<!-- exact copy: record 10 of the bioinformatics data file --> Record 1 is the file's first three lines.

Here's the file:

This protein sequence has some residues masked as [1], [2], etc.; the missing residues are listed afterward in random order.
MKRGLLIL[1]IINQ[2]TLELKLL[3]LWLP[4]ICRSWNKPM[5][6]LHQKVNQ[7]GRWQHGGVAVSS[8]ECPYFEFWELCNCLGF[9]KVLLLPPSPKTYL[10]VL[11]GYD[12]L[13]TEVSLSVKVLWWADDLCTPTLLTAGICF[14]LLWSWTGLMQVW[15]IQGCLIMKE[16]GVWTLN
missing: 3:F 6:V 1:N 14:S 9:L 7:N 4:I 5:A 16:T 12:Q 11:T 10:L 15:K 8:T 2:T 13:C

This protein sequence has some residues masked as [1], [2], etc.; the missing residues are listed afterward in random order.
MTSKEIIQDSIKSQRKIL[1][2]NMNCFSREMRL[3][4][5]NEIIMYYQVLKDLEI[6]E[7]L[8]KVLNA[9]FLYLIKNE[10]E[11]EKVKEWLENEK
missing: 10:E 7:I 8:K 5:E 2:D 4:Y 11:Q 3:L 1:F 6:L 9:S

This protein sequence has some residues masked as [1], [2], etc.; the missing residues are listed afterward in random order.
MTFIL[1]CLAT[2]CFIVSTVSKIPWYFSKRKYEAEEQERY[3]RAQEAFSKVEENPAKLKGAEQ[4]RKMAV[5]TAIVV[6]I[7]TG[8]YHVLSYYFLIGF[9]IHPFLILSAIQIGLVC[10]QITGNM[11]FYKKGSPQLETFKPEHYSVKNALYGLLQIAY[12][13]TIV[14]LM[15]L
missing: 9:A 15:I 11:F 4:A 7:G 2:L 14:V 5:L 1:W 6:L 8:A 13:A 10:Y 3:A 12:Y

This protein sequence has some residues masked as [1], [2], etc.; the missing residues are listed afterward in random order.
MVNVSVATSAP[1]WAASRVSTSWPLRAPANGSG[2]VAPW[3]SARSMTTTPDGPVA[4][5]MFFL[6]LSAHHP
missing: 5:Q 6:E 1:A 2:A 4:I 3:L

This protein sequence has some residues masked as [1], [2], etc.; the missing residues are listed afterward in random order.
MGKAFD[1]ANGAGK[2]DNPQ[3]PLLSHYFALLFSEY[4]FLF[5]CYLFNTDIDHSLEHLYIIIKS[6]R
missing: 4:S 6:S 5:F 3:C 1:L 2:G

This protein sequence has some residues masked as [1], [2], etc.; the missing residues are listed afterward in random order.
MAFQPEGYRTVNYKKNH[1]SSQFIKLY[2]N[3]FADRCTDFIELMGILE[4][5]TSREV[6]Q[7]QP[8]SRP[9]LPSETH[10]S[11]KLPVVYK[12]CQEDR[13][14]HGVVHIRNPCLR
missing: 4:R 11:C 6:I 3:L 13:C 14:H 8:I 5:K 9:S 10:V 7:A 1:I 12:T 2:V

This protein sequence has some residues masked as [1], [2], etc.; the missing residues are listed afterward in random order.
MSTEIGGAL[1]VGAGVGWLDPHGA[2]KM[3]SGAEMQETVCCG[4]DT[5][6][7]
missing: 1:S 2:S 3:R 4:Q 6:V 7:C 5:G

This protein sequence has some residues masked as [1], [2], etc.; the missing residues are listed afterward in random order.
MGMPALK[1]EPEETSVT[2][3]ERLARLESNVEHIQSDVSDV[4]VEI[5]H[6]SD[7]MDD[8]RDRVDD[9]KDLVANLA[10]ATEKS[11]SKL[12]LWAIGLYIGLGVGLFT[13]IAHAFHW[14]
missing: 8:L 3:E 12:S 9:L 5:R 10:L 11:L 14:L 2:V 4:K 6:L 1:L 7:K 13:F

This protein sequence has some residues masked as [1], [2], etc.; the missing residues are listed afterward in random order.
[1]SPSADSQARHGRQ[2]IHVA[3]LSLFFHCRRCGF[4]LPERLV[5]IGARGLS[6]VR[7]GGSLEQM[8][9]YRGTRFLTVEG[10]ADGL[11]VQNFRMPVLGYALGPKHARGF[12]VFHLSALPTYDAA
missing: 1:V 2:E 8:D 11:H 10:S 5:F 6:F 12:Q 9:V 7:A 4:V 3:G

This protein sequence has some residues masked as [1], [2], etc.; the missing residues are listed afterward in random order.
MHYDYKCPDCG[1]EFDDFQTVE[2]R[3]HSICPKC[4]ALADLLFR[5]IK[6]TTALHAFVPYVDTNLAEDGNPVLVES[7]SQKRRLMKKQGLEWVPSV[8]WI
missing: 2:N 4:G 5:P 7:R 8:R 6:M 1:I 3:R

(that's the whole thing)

This protein sequence has some residues masked as [1], [2], etc.; the missing residues are listed afterward in random order.
MHYDYKCPDCG[1]EFDDFQTVE[2]R[3]HSICPKC[4]ALADLLFR[5]IK[6]TTALHAFVPYVDTNLAEDGNPVLVES[7]SQKRRLMKKQGLEWVPSV[8]WI
missing: 2:N 4:G 5:P 7:R 8:R 6:M 1:I 3:R